Laravel is a great framework that is popular among developers and is used for all kinds of projects. One of Laravel's usages is creating APIs.

One asset that you can use to make sure your APIs in Laravel are uniform across requests and the correct desired data is being returned in all APIs is Laravel Resources.

In this tutorial, we'll learn what Laravel Resources are, and how to use them in our Laravel project. You can find the code for this tutorial in this GitHub Repository.

What are Laravel Resources

Laravel Resources are another layer added on top of Laravel Eloquent models. It allows creating a uniform format or shapes for the data returned for these Eloquent models.

Why Use Laravel Resources

It's important to make sure the correct data is being sent in your APIs. For example, you don't want to accidentally send secret data like keys or tokens related to users or other models in your APIs.

Furthermore, when building APIs, it's important that the structure of data is the same across requests. This also helps other developers that might be using your API, as it ensures the data structure across different requests.


Before we see how we can use Resources in Laravel, we'll first undergo a few commands to set up our Laravel project. If you already have your project set up you can skip this step.

Create Laravel Project

In your terminal, run the following command to create a Laravel project with Composer:

composer create-project laravel/laravel laravel-resources

After the command is done executing, change to the newly created project directory:

cd laravel-resources

Prepare the Database

Next, we'll set up the database. You'll need to make sure you have a MySQL server installed if that's your choice of database.

Setup Database and Connection

We'll create a new database laravel-resources. You can create a database of any name you want.

After you create the database, go to .env and change the configurations related to the database connection:


Make sure to place your database name in DB_DATABASE, database username in DB_USERNAME, and database password in DB_PASSWORD.

Changes to Default User Model

In this tutorial, we'll make use of the default User model that comes with every Laravel project. However, we'll make a slight change by adding a new field age.

First, we'll make changes to the migration file. If you're not sure what a migration is, database migrations in Laravel allow defining the database schema easily.

Open database/migrations/2014_10_12_000000_create_users_table.php and add the following line inside Schema::create callback function:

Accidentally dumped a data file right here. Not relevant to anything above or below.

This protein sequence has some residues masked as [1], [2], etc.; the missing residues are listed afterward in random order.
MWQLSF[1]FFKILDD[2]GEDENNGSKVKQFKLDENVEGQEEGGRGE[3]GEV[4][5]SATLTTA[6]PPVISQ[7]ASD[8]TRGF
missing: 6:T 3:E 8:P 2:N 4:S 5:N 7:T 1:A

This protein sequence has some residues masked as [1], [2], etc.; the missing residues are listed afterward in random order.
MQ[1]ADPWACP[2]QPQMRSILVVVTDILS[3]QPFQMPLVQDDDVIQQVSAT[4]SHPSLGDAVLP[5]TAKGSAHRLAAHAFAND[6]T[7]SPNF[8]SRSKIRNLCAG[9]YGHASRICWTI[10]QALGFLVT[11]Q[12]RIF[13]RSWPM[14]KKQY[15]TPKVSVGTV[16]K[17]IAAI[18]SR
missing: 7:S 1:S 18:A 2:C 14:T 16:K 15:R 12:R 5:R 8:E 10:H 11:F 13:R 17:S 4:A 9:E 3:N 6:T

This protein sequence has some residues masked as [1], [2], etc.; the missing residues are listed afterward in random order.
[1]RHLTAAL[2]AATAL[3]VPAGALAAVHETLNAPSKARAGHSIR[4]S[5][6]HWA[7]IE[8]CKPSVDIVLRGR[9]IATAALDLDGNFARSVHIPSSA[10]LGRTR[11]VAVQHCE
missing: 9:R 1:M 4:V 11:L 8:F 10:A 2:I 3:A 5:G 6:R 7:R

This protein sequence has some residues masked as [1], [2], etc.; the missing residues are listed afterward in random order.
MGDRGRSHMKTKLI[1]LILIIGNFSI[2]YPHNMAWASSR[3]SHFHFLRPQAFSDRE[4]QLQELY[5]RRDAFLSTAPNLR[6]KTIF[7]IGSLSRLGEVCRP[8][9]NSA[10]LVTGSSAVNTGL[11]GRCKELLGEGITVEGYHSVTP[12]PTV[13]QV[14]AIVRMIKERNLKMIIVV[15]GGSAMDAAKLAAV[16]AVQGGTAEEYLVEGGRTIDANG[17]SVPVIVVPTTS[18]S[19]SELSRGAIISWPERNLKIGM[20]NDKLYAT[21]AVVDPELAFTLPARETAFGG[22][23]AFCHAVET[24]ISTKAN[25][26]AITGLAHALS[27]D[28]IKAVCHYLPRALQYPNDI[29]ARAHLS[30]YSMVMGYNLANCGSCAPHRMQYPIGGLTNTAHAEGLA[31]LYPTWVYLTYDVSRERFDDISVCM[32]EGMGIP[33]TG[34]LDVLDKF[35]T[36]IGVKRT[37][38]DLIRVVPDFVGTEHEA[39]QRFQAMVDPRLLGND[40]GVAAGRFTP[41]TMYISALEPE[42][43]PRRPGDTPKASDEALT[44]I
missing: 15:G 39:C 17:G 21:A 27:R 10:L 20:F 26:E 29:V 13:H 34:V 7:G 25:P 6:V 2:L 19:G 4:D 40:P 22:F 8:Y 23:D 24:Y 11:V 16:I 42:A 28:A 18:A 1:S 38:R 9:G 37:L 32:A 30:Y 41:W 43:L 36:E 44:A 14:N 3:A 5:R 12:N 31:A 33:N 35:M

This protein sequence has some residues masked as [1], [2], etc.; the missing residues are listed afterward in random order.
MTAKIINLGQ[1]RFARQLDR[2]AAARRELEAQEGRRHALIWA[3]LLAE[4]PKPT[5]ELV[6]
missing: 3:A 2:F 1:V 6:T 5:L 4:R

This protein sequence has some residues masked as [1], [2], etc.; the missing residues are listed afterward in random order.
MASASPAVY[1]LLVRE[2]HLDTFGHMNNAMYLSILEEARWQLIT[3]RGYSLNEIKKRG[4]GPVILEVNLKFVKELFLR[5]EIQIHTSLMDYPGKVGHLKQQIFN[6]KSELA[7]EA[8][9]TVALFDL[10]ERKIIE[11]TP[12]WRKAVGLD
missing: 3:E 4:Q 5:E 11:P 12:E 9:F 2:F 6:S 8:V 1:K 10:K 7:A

This will add a new age field in the users table.

Next, we'll modify the user factory as we'll use it to create random users. If you're not sure what a factory is, Laravel provides a way to create database records for a model for testing.

Open database/factories/UserFactory.php and inside the definition function add the following at the end of the returned array:

'age' => $this->faker->numberBetween(10, 90)

So, the definition function should look like this:

public function definition()
    return [
        'name' => $this->faker->name(),
        'email' => $this->faker->unique()->safeEmail(),
        'email_verified_at' => now(),
        'password' => '$2y$10$92IXUNpkjO0rOQ5byMi.Ye4oKoEa3Ro9llC/.og/at2.uheWG/igi', // password
        'remember_token' => Str::random(10),
        'age' => $this->faker->numberBetween(10, 90)

Finally, we'll make a change to the User model. Open app/Models/User.php and add the age field to the fillable array:

protected $fillable = [

Create Database Tables

We'll now create the database tables using Laravel's migrations. Run the following command:

php artisan migrate

This will create the users table as well as other tables that come by default in Laravel.

Add Fake Users

Next, we'll utilize the UserFactory to create fake users in our database for testing. Go to database/seeders/DatabaseSeeder.php and uncomment the following line:

// \App\Models\User::factory(10)->create();

Then, run the following command:

php artisan db:seed

And with that, we'll have 10 fake users in our database.

Create a User Resource

Resources are created on top of an eloquent model. This means that typically you'd need a resource for every eloquent model separately.

We'll create a resource for our User model, then see how we can use it in requests.

To create a resource, run the following command:

php artisan make:resource UserResource

This will create a new class UserResource in app/Http/Resources. This is where all Resources that you will create will reside in.

If you open UserResource now, you'll see that there's already a toArray method. This is the method that is used to return the data related to the user. By default, it just returns the result of toArray method on the user.

The current model that the resource is being used for, in this case, it's a user model, is represented inside the resource class by the field resource in the class. So, you can reference the underlying class with $this->resource.

We'll change the returned array of toArray in UserResource to only return the user's id, name, and email. Change the content of toArray to the following:

return [
    'id' => $this->resource->id,
    'name' => $this->resource->name,
    'email' => $this->resource->email

Remember, $this->resource refers to an instance of the User model.

We've created our first resource! We'll see it in action in the next section.